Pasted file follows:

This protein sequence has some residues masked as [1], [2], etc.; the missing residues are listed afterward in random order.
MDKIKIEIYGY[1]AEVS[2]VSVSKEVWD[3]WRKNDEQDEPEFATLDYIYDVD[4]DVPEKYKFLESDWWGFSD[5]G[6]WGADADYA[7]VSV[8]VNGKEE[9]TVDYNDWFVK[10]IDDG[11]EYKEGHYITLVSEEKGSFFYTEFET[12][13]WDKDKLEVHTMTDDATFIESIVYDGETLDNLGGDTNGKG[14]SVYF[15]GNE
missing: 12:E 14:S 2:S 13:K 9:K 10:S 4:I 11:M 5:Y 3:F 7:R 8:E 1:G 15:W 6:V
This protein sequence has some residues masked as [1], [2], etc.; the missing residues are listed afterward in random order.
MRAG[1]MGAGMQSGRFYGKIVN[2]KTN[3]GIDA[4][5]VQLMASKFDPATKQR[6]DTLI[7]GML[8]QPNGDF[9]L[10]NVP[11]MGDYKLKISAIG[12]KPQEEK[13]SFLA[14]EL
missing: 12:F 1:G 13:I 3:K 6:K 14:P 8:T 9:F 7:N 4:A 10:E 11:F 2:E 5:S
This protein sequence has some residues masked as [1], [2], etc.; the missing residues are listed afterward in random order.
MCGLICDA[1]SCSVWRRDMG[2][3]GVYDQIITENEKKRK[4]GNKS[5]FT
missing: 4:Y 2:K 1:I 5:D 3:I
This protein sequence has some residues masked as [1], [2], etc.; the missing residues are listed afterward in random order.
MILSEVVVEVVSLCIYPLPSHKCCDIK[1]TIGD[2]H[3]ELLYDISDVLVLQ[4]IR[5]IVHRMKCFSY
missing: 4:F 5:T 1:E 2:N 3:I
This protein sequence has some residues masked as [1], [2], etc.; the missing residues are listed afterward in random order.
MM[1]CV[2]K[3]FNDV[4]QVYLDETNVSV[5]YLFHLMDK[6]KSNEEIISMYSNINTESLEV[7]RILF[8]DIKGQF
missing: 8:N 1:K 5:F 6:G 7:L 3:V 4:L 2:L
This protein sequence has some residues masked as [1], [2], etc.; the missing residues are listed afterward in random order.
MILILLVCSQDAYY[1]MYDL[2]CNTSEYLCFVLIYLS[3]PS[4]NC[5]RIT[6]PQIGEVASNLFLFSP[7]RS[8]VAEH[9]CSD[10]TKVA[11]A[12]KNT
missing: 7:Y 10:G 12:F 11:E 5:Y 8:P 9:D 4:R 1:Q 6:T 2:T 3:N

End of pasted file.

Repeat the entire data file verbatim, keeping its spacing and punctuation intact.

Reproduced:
This protein sequence has some residues masked as [1], [2], etc.; the missing residues are listed afterward in random order.
MDKIKIEIYGY[1]AEVS[2]VSVSKEVWD[3]WRKNDEQDEPEFATLDYIYDVD[4]DVPEKYKFLESDWWGFSD[5]G[6]WGADADYA[7]VSV[8]VNGKEE[9]TVDYNDWFVK[10]IDDG[11]EYKEGHYITLVSEEKGSFFYTEFET[12][13]WDKDKLEVHTMTDDATFIESIVYDGETLDNLGGDTNGKG[14]SVYF[15]GNE
missing: 12:E 14:S 2:S 13:K 9:K 10:S 4:I 11:M 5:Y 3:F 7:R 8:E 1:G 15:W 6:V
This protein sequence has some residues masked as [1], [2], etc.; the missing residues are listed afterward in random order.
MRAG[1]MGAGMQSGRFYGKIVN[2]KTN[3]GIDA[4][5]VQLMASKFDPATKQR[6]DTLI[7]GML[8]QPNGDF[9]L[10]NVP[11]MGDYKLKISAIG[12]KPQEEK[13]SFLA[14]EL
missing: 12:F 1:G 13:I 3:K 6:K 14:P 8:T 9:F 7:N 4:A 10:E 11:F 2:E 5:S
This protein sequence has some residues masked as [1], [2], etc.; the missing residues are listed afterward in random order.
MCGLICDA[1]SCSVWRRDMG[2][3]GVYDQIITENEKKRK[4]GNKS[5]FT
missing: 4:Y 2:K 1:I 5:D 3:I
This protein sequence has some residues masked as [1], [2], etc.; the missing residues are listed afterward in random order.
MILSEVVVEVVSLCIYPLPSHKCCDIK[1]TIGD[2]H[3]ELLYDISDVLVLQ[4]IR[5]IVHRMKCFSY
missing: 4:F 5:T 1:E 2:N 3:I
This protein sequence has some residues masked as [1], [2], etc.; the missing residues are listed afterward in random order.
MM[1]CV[2]K[3]FNDV[4]QVYLDETNVSV[5]YLFHLMDK[6]KSNEEIISMYSNINTESLEV[7]RILF[8]DIKGQF
missing: 8:N 1:K 5:F 6:G 7:L 3:V 4:L 2:L
This protein sequence has some residues masked as [1], [2], etc.; the missing residues are listed afterward in random order.
MILILLVCSQDAYY[1]MYDL[2]CNTSEYLCFVLIYLS[3]PS[4]NC[5]RIT[6]PQIGEVASNLFLFSP[7]RS[8]VAEH[9]CSD[10]TKVA[11]A[12]KNT
missing: 7:Y 10:G 12:F 11:E 5:Y 8:P 9:D 4:R 1:Q 6:T 2:T 3:N